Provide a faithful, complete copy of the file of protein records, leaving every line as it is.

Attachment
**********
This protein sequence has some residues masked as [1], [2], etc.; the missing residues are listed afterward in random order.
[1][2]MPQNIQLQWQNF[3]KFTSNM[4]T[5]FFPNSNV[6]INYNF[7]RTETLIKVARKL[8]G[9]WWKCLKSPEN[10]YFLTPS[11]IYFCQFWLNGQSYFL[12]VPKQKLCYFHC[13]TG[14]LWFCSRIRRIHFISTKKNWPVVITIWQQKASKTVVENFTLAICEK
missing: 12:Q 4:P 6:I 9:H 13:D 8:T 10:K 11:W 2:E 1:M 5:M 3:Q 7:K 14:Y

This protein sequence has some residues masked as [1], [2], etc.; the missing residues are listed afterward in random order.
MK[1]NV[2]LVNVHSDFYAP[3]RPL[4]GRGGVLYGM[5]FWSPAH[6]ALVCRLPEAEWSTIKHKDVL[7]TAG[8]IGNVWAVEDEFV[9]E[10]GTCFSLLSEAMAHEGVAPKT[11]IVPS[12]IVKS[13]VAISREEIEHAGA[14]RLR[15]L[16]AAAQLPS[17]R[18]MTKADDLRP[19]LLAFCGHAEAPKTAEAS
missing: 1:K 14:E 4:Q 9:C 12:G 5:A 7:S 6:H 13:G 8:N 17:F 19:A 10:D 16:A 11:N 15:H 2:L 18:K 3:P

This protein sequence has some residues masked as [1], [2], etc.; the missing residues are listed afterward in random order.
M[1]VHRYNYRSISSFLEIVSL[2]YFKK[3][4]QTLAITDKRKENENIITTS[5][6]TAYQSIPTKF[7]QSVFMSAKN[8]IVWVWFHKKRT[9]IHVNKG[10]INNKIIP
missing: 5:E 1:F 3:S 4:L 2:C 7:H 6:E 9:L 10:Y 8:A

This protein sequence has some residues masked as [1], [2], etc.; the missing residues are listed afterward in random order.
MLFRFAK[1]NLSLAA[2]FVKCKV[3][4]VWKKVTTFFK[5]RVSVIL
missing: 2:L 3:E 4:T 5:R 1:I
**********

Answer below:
This protein sequence has some residues masked as [1], [2], etc.; the missing residues are listed afterward in random order.
[1][2]MPQNIQLQWQNF[3]KFTSNM[4]T[5]FFPNSNV[6]INYNF[7]RTETLIKVARKL[8]G[9]WWKCLKSPEN[10]YFLTPS[11]IYFCQFWLNGQSYFL[12]VPKQKLCYFHC[13]TG[14]LWFCSRIRRIHFISTKKNWPVVITIWQQKASKTVVENFTLAICEK
missing: 12:Q 4:P 6:I 9:H 13:D 8:T 10:K 11:W 2:E 1:M 5:M 3:Q 7:K 14:Y

This protein sequence has some residues masked as [1], [2], etc.; the missing residues are listed afterward in random order.
MK[1]NV[2]LVNVHSDFYAP[3]RPL[4]GRGGVLYGM[5]FWSPAH[6]ALVCRLPEAEWSTIKHKDVL[7]TAG[8]IGNVWAVEDEFV[9]E[10]GTCFSLLSEAMAHEGVAPKT[11]IVPS[12]IVKS[13]VAISREEIEHAGA[14]RLR[15]L[16]AAAQLPS[17]R[18]MTKADDLRP[19]LLAFCGHAEAPKTAEAS
missing: 1:K 14:E 4:Q 9:C 12:G 5:A 7:S 6:H 13:G 8:N 17:F 19:A 10:D 16:A 11:N 15:H 2:L 18:K 3:P

This protein sequence has some residues masked as [1], [2], etc.; the missing residues are listed afterward in random order.
M[1]VHRYNYRSISSFLEIVSL[2]YFKK[3][4]QTLAITDKRKENENIITTS[5][6]TAYQSIPTKF[7]QSVFMSAKN[8]IVWVWFHKKRT[9]IHVNKG[10]INNKIIP
missing: 5:E 1:F 3:S 4:L 2:C 7:H 6:E 9:L 10:Y 8:A

This protein sequence has some residues masked as [1], [2], etc.; the missing residues are listed afterward in random order.
MLFRFAK[1]NLSLAA[2]FVKCKV[3][4]VWKKVTTFFK[5]RVSVIL
missing: 2:L 3:E 4:T 5:R 1:I